Get the latest on coronavirus. Sign up to the Daily Brief for news, explainers, how-tos, opinion and more.
A return to the workplace after the coronavirus lockdown is lifted could see workers divided into distinct groups who do not overlap when in the office.
In a study by Imperial College London chemical biologist Professor Keith Willison for the Adam Smith Institute, it is suggested that a four days on, ten days off cyclic strategy is implemented for both workers and school goers.
It would see populations divided into two groups, with one group working or attending school for four days from, say, Monday to Thursday, and then entering a ten-day isolation period where individuals work from home in lockdown.
The model - devised by the Weizmann Institute of Science in Israel - would see an end to the standard seven-day week and two-day weekend structure as we know it, with workers taking their time off at varying times during their lockdown periods.
While the initial group is in lockdown, the second group would attend work and school. Since the number of people going to work and school would be much smaller than usual, physical distancing would be more easily observed and fewer people would be using public transport.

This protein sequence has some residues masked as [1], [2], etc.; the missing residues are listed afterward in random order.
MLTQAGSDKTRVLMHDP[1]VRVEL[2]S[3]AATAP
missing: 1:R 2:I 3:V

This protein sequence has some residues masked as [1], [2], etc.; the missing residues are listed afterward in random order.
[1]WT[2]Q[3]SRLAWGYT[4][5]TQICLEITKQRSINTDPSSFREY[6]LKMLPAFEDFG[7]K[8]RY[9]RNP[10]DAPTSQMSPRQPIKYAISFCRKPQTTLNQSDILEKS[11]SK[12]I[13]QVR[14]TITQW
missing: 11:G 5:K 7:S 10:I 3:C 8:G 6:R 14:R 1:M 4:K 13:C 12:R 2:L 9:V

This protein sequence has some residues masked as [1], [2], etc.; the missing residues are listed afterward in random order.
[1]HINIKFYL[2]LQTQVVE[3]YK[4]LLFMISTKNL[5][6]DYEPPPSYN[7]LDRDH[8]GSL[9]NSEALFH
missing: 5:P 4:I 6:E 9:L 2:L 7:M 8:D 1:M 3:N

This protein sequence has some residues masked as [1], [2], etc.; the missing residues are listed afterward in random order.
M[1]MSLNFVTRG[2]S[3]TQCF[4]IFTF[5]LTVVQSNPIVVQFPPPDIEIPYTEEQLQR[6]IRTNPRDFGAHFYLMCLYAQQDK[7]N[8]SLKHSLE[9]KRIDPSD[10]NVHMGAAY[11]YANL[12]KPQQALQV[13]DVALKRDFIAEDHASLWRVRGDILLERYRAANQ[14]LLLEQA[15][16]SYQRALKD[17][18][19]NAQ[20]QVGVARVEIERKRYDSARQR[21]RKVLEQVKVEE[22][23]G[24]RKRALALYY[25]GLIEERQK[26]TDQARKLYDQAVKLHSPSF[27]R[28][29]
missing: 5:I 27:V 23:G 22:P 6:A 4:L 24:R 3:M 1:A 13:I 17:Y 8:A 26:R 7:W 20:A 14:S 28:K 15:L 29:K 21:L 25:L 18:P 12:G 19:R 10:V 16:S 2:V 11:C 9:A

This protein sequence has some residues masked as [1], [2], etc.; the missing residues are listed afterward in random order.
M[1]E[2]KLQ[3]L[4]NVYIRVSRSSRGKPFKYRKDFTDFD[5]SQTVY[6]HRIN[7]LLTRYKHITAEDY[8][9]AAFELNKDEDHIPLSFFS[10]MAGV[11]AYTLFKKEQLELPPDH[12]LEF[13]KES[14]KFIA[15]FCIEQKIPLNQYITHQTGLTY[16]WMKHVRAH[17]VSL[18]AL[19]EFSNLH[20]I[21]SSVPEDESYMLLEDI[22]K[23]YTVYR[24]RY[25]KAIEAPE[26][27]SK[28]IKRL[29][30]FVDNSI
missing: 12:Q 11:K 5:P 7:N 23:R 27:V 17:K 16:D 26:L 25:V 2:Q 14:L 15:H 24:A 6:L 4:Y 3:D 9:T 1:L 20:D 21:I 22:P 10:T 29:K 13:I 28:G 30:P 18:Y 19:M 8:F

The study recommends that the groups correlate so that children are kept at home at the same time as their parents with prescribed work from their teachers. It also concedes the number of work days can be varied depending on the success of the model. If, for instance, an increase in Covid-19 cases is reported, a 2-12 cycle could be trialled. Predictions using the model cite a diminishing infection rate over a two-month period and no second peak.
While the UK has now passed peak infections, a second peak remains a possibility - particularly if the lockdown is dropped entirely. If this was to occur and the NHS was overwhelmed, it could necessitate a second, even more economically and socially damaging lockdown.
This split in the workforce would in theory create two groups that never overlap physically. The study states: “The advantage of this approach is that it would limit social interactions, reduce pressure on public transport and enable greater social distancing in schools and workplaces by halving numbers.”
The study suggests that anyone who becomes symptomatic would be likely to do so during their lockdown period, thus limiting their ability to unintentionally spread the virus. It also claims the reproduction number, or R, would be maintained below 1, thus reducing the probability of a second peak.